A Place to Feel Safe: U.S. Conventional Weapons Destruction Helps Bosnian Family Return Home

The word “home” brings to mind a place familiar to most of us -- a place to feel safe, a place surrounded by family, a place to belong.  But around the world, when many families displaced by conflict return home, they not only discover communities destroyed or unrecognizable due to war -- too often, they also find landmines and unexploded bombs, buried artillery shells, and other munitions that can continue to injure -- or even kill -- for years after the guns fall silent.

Between 1992 and 1995, Bosnia and Herzegovina experienced internal armed conflicts associated with the break-up of the Federal Republic of Yugoslavia. These conflicts left Bosnia and Herzegovina with the highest levels of landmine and explosive of remnants of war contamination in the Balkans. The village of Ravne, located in the Vares Municipality, stood between two opposing groups during the conflict.  Consequently, Vares is one of the most mine-contaminated municipalities in the country.  

A few months back, I traveled to Ravne with Nicholas Hill, our Deputy Chief of Mission of the U.S. Embassy in Bosnia and Herzegovina, and my colleague, Senior Conventional Weapons Destruction Advisor Mark Adams, where we met the Cikmis family.  Eleven years after fleeing, Zahid and Zilha Cikmis, both in their mid-70s, returned to the village of Ravne in Bosnia and Herzegovina.  They found their house in ruins, and their property and surrounding community littered with landmines, limiting their ability to move freely throughout the village and the nearby forest.

Here’s what we did about it: The U.S. Department of State, working through our partners at ITF Enhancing Human Security (ITF) deployed mine action teams to survey and safely clear landmines located in the village. Although not as well-known as other forms of humanitarian assistance, humanitarian mine action can impact the lives of ordinary people in profound ways, since it is often the first step in helping post-conflict countries recover by bringing families back home, getting farmers back in their fields, and clearing roadways so trade and commerce can flow.

U.S. Embassy Deputy Chief of Mission, Nicolas Hill, meets with Zahid and Zilha Cikmis near their home in the village of Ravne, Bosnia and Herzegovina [Photo courtesy of U.S. Embassy Sarajevo]

Upon our arrival, the family greeted us with big, warm hugs and kisses. Although we could not communicate in the same language, our translator said that the family was so ecstatic to see us, thanked us profusely for all the support and assistance we have provided to them, and hoped that we would continue this great work and give other families this same wonderful gift -- the gift of once again feeling safe in their own home and community.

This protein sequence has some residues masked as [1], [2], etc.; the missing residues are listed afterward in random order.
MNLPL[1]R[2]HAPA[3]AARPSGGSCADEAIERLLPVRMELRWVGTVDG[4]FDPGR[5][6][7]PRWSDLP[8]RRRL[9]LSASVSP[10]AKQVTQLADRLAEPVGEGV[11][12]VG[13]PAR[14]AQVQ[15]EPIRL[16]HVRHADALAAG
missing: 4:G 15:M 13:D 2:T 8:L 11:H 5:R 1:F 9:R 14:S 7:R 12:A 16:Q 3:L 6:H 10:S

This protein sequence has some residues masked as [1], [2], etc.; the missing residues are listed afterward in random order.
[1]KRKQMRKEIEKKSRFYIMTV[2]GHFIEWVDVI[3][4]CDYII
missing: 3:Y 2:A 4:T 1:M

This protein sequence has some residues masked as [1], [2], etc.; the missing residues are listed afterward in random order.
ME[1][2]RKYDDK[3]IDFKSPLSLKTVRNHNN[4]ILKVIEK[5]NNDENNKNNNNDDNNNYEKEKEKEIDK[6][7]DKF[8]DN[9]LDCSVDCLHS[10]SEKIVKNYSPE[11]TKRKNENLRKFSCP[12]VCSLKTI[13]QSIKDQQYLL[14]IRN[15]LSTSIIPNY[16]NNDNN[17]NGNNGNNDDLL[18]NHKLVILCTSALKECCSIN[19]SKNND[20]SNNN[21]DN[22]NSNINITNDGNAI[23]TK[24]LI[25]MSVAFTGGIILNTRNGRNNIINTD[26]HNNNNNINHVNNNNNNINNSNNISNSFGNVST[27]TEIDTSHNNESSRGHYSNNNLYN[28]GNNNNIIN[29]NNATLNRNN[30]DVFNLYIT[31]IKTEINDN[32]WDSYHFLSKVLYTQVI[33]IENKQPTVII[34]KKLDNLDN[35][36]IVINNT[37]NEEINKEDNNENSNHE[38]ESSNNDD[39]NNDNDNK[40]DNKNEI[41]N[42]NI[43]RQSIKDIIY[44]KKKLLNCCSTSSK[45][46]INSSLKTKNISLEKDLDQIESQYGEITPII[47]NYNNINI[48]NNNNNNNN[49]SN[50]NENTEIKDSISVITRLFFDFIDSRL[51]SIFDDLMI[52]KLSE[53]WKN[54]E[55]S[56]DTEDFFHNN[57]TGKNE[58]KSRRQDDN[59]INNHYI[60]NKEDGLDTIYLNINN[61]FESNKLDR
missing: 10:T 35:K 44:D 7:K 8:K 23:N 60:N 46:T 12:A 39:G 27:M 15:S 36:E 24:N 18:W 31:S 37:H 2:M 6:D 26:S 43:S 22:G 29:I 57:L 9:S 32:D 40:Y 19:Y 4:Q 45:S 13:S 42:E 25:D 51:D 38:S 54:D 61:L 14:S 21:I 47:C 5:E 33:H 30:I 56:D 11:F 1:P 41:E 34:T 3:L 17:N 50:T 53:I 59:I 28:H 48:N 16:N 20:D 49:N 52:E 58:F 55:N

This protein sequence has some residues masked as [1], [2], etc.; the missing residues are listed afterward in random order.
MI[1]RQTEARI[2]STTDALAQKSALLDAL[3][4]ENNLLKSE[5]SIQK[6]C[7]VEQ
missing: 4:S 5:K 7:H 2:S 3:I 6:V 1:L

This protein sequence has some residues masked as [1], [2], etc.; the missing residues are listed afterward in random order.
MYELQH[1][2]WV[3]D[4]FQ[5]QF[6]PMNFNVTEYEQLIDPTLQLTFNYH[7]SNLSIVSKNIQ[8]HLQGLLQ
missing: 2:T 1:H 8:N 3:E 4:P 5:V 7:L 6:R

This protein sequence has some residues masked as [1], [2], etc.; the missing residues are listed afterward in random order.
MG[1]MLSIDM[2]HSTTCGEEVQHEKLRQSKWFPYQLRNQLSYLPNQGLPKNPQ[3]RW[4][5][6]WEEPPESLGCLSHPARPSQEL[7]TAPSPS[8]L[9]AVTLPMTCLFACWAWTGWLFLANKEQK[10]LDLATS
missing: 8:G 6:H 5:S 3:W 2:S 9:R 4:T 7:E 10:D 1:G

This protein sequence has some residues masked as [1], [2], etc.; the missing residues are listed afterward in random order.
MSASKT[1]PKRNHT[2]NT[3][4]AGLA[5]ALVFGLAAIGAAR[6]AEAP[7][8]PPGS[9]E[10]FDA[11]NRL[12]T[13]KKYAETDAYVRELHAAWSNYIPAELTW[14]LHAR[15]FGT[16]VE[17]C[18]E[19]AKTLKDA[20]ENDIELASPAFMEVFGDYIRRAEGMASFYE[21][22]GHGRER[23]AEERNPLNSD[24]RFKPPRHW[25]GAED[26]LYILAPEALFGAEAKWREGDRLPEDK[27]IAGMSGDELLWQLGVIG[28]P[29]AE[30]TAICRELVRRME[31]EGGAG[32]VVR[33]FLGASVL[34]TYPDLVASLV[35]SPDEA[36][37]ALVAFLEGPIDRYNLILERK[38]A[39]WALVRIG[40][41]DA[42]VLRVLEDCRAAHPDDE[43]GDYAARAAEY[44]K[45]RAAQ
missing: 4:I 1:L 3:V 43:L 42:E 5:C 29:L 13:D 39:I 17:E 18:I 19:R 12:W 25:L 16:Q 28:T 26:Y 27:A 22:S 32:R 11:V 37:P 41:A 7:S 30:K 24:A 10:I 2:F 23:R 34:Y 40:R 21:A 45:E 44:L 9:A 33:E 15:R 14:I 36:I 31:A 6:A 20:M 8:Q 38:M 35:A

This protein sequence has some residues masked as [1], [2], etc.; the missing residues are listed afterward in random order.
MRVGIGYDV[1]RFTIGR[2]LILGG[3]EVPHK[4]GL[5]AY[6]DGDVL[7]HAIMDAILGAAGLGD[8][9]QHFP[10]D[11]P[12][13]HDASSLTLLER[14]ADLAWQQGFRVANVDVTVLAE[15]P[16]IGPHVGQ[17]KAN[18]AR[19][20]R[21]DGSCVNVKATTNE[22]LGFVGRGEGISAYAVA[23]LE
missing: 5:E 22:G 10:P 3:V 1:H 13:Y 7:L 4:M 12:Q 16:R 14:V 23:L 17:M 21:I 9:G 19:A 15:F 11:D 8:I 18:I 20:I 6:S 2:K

After over a decade of being away from home, Zahid and Zilha can now freely move about their property without fear. At the time of our visit to Ravne, ITF had already cleared nearly 23 square meters (approximately 28 square yards) of landmines in the Municipality of Vares. Zilha explained how much of a difference the clearance made to those living in the village. She is happy to be able to walk in her garden once again and hopes to one day hike through the forest once again to collect mushrooms as she did before the war.

Zahid and Zilha are not alone -- in many places around the world, the presence of landmines and explosive remnants of war pose a risk to refugees trying to return home and rebuild the lives they left behind. That’s why since 1999, the United States has invested more than $100 million in Bosnia and Herzegovina for conventional weapons destruction programs. These programs cover a wide variety of activities that assist the civilian population of Bosnia and Herzegovina, to include the clearance of landmine contaminated areas, risk education for at-risk populations, and assistance to survivors of landmine or explosive remnants of war accidents.

Much more work remains ahead: Bosnia and Herzegovina remains heavily contaminated with landmines and explosive remnants of war. According to the Bosnia and Herzegovina Mine Action Center’s most recent survey, more than 1,000 square kilometers (over 386 square miles) is suspected mine area, affecting over 500,000 civilians. In addition to the risk of casualties, the presence of landmines slows socio-economic development and the recovery process after conflict. It is easy to see how long after the conflict is over, landmines and explosive remnants of war can have a destabilizing effect for decades.

Through the Department of State’s humanitarian mine action assistance, returning refugees are able to live in their own homes and dream of the possibilities beyond their front door. Since 1993, the United States has contributed more than $2.4 billion to more than 90 countries around the world to reduce the harmful worldwide effects of at-risk, illicitly proliferated, and indiscriminately used conventional weapons of war.  For more information on U.S. humanitarian demining and Conventional Weapons Destruction programs, check out the latest edition of our annual report, To Walk the Earth in Safety, and follow us on Twitter @StateDeptPM.

About the Author: Natalie Wazir serves as a Program Manager in the Office of Weapons Removal and Abatement with the Department of State’s Bureau of Political-Military Affairs. 

An unidentified mine expert looks for landmines where three Bosnian children were killed when they stepped on a landmine in Sarajevo, Bosnia
Posted by Natalie Wazir
June 30, 2015

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